Why Is My Credit Score Different When a Lender Pulls It?

Credit scores can be confusing. In fact, ever since the notion of credit scores was created, there has been confusion about how these three little numbers are calculated, and what they mean. The funny thing though, is that most of the confusion is self-inflicted. In other words, the credit score war between various credit reporting agencies has created the confusion.

FICO, the old credit score calculation standard, has been under attack from a deep-pocketed upstart called Vantage® Score. Vantage is an LLC owned by Experian, Equifax, and TransUnion. Vantage made the situation worse when they started with a credit score range that was 200 points higher than the standard FICO score. The good news is that Vantage did see the error in their ways, so when they released version 3.0, they adopted FICO’s 300-850 score range. That change helped improve customer understanding of what a good credit score was. However, with all the free credit reports available to consumers (each with different scoring methodologies), it’s possible the credit report you pull may contain different numbers than the report your lender will use to determine your creditworthiness. I know what you’re thinking – “Why is my credit score different when a lender pulls it?”

Here are four things to consider:

  1. If consumers went to annualcreditreport.com to get their credit score, they would receive a Vantage credit score. Even if they receive a Vantage 3.0 credit score, the calculation method is still different from FICO. Even if both reports were pulled at the same time, it is highly unlikely the two scores would match.
  2. Most people don’t realize their credit score changes daily, or even on an hour-to-hour basis. It all depends on when their information is being reported from the creditors to the repository. If a consumer accessed their credit report twice within a matter of 24-48 hours, the credit score would be substantially different.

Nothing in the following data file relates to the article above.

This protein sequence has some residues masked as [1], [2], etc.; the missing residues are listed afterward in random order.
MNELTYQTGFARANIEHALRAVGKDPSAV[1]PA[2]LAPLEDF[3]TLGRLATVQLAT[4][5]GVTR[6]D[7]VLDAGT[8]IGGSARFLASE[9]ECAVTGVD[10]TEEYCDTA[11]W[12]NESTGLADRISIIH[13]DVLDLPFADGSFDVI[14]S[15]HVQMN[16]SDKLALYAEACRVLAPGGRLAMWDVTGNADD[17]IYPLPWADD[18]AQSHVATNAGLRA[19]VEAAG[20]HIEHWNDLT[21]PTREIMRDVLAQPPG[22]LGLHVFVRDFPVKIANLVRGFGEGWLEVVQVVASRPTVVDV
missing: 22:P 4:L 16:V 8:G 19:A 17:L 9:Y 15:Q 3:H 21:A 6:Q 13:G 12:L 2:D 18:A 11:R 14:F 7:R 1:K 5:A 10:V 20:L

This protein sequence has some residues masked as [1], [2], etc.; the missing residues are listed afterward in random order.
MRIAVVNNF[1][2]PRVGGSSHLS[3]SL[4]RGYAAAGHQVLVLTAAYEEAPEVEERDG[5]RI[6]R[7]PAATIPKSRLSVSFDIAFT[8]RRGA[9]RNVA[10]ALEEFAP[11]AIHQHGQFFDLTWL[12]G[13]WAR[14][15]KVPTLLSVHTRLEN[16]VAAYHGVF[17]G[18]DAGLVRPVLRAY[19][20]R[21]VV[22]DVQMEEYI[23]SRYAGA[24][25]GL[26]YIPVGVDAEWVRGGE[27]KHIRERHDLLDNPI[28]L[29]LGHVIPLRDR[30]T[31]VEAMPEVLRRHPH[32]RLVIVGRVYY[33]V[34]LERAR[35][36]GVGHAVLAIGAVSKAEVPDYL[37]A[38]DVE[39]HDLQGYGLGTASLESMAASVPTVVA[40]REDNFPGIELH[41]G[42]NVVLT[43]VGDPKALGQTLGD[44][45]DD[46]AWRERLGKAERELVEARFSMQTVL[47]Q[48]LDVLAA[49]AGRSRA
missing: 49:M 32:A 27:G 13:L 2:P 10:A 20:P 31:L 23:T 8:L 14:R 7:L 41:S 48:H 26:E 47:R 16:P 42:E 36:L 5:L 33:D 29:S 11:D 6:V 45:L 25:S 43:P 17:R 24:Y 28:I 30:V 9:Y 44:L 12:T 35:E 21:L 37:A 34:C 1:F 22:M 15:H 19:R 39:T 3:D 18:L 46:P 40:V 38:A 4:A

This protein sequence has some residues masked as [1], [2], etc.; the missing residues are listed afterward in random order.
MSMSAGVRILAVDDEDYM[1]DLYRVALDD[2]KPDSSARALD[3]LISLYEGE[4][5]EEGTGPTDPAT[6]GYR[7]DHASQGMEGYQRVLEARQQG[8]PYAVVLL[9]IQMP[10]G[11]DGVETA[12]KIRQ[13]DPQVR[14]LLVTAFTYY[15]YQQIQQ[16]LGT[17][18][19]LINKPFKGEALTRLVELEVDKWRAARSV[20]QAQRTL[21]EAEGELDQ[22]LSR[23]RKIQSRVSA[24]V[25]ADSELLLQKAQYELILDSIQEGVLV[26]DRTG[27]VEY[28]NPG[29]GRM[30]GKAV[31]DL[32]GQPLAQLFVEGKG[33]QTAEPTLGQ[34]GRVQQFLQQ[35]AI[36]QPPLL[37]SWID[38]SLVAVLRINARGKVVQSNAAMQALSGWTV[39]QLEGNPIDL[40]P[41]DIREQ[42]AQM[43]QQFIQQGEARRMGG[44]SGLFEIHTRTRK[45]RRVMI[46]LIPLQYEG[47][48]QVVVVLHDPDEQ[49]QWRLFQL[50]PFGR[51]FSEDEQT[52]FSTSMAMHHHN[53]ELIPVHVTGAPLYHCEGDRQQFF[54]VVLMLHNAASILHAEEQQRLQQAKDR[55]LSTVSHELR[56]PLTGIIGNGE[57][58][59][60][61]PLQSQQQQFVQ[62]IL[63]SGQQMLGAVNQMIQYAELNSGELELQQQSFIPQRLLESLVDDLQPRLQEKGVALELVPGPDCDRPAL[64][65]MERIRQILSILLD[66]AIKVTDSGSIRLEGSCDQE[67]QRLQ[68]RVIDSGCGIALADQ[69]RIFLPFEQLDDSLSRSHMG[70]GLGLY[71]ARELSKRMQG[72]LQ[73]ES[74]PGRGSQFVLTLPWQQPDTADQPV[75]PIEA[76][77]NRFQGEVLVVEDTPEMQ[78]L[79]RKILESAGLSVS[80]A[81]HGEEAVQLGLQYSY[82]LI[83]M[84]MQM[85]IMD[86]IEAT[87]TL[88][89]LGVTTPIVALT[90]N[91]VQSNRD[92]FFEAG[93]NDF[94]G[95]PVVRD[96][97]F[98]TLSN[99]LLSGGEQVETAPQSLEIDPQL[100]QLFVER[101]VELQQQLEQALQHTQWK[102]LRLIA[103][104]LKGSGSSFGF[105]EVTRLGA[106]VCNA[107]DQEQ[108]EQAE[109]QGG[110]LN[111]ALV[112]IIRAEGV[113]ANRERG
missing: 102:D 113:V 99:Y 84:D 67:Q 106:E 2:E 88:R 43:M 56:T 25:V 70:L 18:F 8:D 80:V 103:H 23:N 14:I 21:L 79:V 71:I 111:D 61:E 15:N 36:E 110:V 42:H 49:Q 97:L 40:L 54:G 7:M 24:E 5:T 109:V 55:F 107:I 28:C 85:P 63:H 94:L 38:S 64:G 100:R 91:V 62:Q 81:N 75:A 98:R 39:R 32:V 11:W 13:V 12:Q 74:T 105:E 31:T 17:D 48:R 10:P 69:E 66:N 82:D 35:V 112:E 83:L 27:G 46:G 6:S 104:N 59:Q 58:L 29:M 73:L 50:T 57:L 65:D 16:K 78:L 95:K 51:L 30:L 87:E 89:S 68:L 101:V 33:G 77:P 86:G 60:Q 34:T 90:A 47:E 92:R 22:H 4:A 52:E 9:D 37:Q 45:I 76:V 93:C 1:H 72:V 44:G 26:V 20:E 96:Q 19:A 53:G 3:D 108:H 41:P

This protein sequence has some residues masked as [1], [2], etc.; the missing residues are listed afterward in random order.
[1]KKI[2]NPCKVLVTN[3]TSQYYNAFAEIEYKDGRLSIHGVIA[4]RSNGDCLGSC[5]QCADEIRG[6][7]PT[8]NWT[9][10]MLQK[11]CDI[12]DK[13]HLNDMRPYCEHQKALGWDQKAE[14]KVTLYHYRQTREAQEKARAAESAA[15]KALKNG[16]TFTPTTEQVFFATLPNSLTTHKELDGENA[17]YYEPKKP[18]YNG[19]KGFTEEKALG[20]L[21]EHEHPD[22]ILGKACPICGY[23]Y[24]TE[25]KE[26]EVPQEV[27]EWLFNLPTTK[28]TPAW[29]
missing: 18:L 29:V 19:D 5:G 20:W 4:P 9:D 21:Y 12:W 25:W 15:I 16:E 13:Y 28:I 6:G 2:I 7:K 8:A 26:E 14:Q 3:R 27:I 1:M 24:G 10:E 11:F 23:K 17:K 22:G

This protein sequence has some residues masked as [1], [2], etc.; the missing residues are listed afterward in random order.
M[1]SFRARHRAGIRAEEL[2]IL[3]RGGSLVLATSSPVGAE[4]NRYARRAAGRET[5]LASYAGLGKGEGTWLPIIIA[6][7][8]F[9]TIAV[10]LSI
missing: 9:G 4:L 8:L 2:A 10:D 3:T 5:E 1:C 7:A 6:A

3. Another reason your credit score could be different than what the mortgage lender pulls is that you could be looking at a single-merge (on score) credit report. Mortgage lenders are required to look at a tri-merge (three score) credit report. While your report could show one very good score, it may not show the other two scores, which could be higher (or lower). The mortgage lender is required to use the middle score of these three numbers. Unless consumers are also looking at a three-repository report, they have no idea what their middle score is.
  4. The fourth reason why consumers have a different credit score from their mortgage lender is that even if they have a FICO score, it may not be the same FICO score as the lender’s. As of today, FICO has more than 56 different credit scores with different ranges – some are 300-850, while the FICO auto-score (the one typically used for auto loans) has a range of 200-900. The FICO auto-score has no relevance to the mortgage process.

I expect to see some of the biggest changes in the credit scoring industry this year when Fannie and Freddie start to incorporate trended credit data. Stay tuned to future Updates.